On a day where I clocked nearly 18,000 steps, we sat for a blissful 15 minutes to taste some new olives that will hit Whole Foods’ olive bars later this year. Some of the green olives were so fresh, they had the bite of a green apple with only the light bitterness of the brine. We also tried a mixture of olives that included samphire, a sea vegetables that grows on rocks in the United Kingdom.

Strange, a former tennis coach, continues to travel around the world visiting cheesemakers, including some she’s known for 20 years. We visited with some of those makers and tasted a new variety of cheese from Australian cheesemaker Kris Lloyd that is topped with crunchy, citrus-y green ants.

We also sat with Cypress Grove, makers of the famed Humboldt Fog, whose soft-ripened goat cheese with the distinct layer of ash in the middle made them one of the most notable artisan cheese companies in the country. At the request of Whole Foods, the California-based company is working on several cocktail-inspired cheese spreads, including a soft, light red Bloody Mary chevre that we sampled and will likely be available at Whole Foods next year.

Strange wasn’t the only Austinite who was making the most of the trade show. I caught up with some Austin foodmakers I already knew, such as Farrah Sibai, the owner of Afia Foods whom we profiled a few months ago, and met new ones, including the Cedar Park-based Fredrick Khoury, who is now selling a barbecue sauce that his grandfather used to win barbecue contests in Waco in the 1930s.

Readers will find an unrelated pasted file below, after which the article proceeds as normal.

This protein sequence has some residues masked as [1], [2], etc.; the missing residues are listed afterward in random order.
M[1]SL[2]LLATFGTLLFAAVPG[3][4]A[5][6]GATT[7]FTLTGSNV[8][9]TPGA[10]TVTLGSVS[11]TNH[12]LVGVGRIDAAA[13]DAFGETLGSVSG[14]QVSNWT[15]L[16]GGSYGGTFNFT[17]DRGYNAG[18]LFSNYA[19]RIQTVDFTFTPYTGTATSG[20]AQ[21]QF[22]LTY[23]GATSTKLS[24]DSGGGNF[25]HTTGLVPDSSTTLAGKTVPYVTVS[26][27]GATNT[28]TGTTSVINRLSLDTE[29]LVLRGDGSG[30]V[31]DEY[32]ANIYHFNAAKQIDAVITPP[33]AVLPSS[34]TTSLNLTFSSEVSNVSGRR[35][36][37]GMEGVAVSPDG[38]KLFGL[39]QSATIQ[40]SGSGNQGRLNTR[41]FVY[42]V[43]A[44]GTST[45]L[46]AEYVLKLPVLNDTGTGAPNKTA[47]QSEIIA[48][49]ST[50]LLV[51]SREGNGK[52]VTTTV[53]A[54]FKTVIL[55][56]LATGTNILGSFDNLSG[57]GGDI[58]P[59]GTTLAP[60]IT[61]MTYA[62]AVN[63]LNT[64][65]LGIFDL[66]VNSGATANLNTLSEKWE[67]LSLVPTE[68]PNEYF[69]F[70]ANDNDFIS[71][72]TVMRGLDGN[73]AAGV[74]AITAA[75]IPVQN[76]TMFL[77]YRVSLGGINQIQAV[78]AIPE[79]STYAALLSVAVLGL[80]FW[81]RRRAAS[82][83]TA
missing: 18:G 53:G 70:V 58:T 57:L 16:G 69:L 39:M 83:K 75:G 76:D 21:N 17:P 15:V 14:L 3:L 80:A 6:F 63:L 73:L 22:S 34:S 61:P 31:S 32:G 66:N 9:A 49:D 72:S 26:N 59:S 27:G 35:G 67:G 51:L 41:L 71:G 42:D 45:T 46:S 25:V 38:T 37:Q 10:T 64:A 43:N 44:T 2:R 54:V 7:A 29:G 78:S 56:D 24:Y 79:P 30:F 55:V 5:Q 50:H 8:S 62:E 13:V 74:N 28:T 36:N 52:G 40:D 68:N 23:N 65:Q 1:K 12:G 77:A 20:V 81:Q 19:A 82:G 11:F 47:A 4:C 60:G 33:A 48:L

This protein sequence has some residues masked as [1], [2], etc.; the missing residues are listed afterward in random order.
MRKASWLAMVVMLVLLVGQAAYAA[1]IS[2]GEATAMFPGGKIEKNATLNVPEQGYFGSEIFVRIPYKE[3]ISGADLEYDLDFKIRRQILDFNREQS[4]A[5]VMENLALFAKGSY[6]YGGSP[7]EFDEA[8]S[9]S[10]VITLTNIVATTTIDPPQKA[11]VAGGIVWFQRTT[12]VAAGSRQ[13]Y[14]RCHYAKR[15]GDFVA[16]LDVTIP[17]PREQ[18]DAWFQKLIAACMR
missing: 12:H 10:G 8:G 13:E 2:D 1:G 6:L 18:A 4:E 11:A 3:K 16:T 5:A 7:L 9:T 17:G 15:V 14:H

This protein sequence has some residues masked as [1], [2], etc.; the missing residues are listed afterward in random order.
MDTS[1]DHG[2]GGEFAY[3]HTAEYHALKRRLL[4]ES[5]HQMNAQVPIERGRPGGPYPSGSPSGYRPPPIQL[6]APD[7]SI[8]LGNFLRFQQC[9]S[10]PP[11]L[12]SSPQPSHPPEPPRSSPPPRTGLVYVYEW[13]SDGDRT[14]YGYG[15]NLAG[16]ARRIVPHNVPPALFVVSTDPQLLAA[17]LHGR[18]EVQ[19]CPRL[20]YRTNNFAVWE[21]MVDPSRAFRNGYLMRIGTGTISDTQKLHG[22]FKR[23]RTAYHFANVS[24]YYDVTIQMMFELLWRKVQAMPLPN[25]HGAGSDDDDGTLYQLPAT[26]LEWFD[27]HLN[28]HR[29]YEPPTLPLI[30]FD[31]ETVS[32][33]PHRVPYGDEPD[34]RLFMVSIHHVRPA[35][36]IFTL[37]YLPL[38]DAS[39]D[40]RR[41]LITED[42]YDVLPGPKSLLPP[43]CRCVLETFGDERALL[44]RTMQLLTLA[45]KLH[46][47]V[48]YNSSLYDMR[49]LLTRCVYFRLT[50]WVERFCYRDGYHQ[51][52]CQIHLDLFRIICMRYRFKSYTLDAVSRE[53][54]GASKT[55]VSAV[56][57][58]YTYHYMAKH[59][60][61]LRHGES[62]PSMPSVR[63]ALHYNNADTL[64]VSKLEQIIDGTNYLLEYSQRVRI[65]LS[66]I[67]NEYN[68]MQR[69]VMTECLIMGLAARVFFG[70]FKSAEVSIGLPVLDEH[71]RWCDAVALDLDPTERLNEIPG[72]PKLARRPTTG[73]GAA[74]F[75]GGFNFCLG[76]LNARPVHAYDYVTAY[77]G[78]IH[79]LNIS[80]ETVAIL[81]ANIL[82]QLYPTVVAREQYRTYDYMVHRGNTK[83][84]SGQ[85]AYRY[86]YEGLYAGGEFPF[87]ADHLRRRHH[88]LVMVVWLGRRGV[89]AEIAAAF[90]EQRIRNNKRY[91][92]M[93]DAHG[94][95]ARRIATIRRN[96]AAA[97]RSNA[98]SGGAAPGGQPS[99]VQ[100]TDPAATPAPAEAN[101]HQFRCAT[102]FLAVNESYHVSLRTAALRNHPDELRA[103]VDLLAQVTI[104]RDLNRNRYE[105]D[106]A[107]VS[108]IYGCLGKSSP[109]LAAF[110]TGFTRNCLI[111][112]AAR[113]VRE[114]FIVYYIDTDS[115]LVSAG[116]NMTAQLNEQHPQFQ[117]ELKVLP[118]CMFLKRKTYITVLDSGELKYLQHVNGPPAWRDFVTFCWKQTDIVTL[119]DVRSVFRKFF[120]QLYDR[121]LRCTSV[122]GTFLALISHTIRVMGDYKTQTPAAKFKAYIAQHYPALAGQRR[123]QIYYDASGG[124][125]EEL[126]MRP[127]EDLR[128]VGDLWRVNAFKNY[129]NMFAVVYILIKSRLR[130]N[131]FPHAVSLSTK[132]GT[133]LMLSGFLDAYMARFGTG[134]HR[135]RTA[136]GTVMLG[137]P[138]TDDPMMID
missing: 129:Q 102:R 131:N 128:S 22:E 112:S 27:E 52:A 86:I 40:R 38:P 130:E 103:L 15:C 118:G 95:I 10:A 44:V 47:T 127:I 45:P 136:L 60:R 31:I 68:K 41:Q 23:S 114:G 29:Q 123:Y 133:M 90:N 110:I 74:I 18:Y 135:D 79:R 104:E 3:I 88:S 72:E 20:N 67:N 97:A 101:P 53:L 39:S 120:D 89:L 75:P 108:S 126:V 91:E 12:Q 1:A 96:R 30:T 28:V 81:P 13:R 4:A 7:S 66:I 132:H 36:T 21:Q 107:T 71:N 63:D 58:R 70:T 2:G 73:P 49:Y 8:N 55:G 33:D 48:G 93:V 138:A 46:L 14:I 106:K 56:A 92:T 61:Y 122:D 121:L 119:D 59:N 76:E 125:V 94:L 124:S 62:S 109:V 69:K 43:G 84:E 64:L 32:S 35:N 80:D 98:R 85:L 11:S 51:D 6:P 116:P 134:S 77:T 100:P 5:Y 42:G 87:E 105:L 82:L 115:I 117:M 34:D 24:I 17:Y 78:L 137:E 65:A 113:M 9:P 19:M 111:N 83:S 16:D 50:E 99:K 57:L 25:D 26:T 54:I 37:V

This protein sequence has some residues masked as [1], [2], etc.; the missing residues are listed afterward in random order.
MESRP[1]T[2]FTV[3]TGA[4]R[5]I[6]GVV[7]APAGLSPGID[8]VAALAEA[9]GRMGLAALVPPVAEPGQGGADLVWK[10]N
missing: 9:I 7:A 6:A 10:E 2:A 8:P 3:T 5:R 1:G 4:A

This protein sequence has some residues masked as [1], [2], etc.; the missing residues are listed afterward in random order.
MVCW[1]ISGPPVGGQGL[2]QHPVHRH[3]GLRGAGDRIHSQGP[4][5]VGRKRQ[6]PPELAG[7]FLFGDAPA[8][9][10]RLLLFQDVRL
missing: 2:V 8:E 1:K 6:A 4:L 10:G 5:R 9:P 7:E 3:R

I ran into Scott Jensen of Rhythm Superfoods, makers of one of the first commercial kale chips, who was showing off a new line of crunchy cauliflower bites that tasted like a veggie-based Pirate’s Booty.

A quick visit with the fun team at the Yellowbird booth revealed that these fiery entrepreneurs are now making the bestselling hot sauce at Whole Foods Markets nationwide.

Also in attendance was Fredericksburg’s iconic Fischer & Wieser, whose raspberry chipotle sauce won the Specialty Food Association’s biggest award in 1997 and launched an entire category of spicy sweet sauces. Earlier this year, the Austin-based Art of Pecan won its own gold Sofi award from the SFA for the company's signature product, a pecan oil pressed from Texas pecans at its new oil mill in Dripping Springs.

Beetnik Foods unveiled new packaging for its frozen meals, while Vital Farms, now one of the country’s top egg producers, showed off its latest product, a Himalayan salt-seasoned ghee.

Other Austin-based exhibitors included GoodPop, Lammes Candies, Maggie Louise Confections, Austinuts, Brianna's Fine Salad Dressing, Primizie Flatbread Crisps, Brain Juice, Better Bites Bakery, Chameleon Cold Brew, Cocina 54, makers of those wonderful gluten-free empanadas, and Dash of Masala, which sells of one of my favorite local products, Sassy Lassi.

Many of these food brands are already on Austin shelves, but most of them were at the show hoping for wider distribution. And maybe their own rooftop party with a view of the Manhattan skyline one day.